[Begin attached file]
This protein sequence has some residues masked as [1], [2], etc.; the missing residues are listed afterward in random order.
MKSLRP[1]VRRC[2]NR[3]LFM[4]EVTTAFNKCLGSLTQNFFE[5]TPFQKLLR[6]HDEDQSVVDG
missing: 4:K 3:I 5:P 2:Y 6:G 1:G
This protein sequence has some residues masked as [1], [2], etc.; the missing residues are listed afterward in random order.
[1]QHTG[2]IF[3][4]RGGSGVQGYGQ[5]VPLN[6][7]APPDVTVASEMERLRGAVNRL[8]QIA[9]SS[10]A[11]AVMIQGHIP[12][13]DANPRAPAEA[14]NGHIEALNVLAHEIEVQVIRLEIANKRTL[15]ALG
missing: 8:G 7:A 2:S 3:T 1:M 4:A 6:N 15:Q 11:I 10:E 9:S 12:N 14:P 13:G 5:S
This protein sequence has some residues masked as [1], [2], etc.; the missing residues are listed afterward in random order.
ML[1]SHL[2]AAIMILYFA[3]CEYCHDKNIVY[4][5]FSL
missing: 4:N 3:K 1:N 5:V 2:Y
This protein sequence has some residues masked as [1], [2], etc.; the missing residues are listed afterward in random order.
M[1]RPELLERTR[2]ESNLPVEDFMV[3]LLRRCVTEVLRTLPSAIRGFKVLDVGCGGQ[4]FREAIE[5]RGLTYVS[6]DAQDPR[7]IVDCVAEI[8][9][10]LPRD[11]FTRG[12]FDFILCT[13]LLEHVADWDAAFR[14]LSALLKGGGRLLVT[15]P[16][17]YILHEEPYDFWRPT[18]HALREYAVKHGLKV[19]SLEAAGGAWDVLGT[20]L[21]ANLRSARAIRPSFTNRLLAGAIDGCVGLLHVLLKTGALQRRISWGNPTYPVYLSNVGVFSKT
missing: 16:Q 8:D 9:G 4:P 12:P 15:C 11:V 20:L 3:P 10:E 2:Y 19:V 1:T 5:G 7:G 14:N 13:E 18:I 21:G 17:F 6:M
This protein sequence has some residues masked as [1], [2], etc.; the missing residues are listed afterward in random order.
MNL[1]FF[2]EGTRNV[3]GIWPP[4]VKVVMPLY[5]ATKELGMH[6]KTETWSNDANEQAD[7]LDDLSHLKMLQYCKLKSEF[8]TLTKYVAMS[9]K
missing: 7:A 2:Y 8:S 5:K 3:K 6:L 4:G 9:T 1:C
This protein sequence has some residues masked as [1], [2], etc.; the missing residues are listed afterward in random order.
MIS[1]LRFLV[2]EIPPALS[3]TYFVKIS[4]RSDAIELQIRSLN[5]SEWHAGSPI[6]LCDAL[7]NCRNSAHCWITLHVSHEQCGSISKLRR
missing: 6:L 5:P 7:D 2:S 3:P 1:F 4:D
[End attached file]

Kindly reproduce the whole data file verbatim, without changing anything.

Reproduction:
This protein sequence has some residues masked as [1], [2], etc.; the missing residues are listed afterward in random order.
MKSLRP[1]VRRC[2]NR[3]LFM[4]EVTTAFNKCLGSLTQNFFE[5]TPFQKLLR[6]HDEDQSVVDG
missing: 4:K 3:I 5:P 2:Y 6:G 1:G
This protein sequence has some residues masked as [1], [2], etc.; the missing residues are listed afterward in random order.
[1]QHTG[2]IF[3][4]RGGSGVQGYGQ[5]VPLN[6][7]APPDVTVASEMERLRGAVNRL[8]QIA[9]SS[10]A[11]AVMIQGHIP[12][13]DANPRAPAEA[14]NGHIEALNVLAHEIEVQVIRLEIANKRTL[15]ALG
missing: 8:G 7:A 2:S 3:T 1:M 4:A 6:N 15:Q 11:I 10:E 9:S 12:N 14:P 13:G 5:S
This protein sequence has some residues masked as [1], [2], etc.; the missing residues are listed afterward in random order.
ML[1]SHL[2]AAIMILYFA[3]CEYCHDKNIVY[4][5]FSL
missing: 4:N 3:K 1:N 5:V 2:Y
This protein sequence has some residues masked as [1], [2], etc.; the missing residues are listed afterward in random order.
M[1]RPELLERTR[2]ESNLPVEDFMV[3]LLRRCVTEVLRTLPSAIRGFKVLDVGCGGQ[4]FREAIE[5]RGLTYVS[6]DAQDPR[7]IVDCVAEI[8][9][10]LPRD[11]FTRG[12]FDFILCT[13]LLEHVADWDAAFR[14]LSALLKGGGRLLVT[15]P[16][17]YILHEEPYDFWRPT[18]HALREYAVKHGLKV[19]SLEAAGGAWDVLGT[20]L[21]ANLRSARAIRPSFTNRLLAGAIDGCVGLLHVLLKTGALQRRISWGNPTYPVYLSNVGVFSKT
missing: 16:Q 8:D 9:G 4:P 12:P 15:C 11:V 20:L 3:P 10:E 2:Y 19:V 1:T 5:G 7:G 14:N 13:E 18:I 21:G 17:F 6:M
This protein sequence has some residues masked as [1], [2], etc.; the missing residues are listed afterward in random order.
MNL[1]FF[2]EGTRNV[3]GIWPP[4]VKVVMPLY[5]ATKELGMH[6]KTETWSNDANEQAD[7]LDDLSHLKMLQYCKLKSEF[8]TLTKYVAMS[9]K
missing: 7:A 2:Y 8:S 5:K 3:K 6:L 4:G 9:T 1:C
This protein sequence has some residues masked as [1], [2], etc.; the missing residues are listed afterward in random order.
MIS[1]LRFLV[2]EIPPALS[3]TYFVKIS[4]RSDAIELQIRSLN[5]SEWHAGSPI[6]LCDAL[7]NCRNSAHCWITLHVSHEQCGSISKLRR
missing: 6:L 5:P 7:D 2:S 3:P 1:F 4:D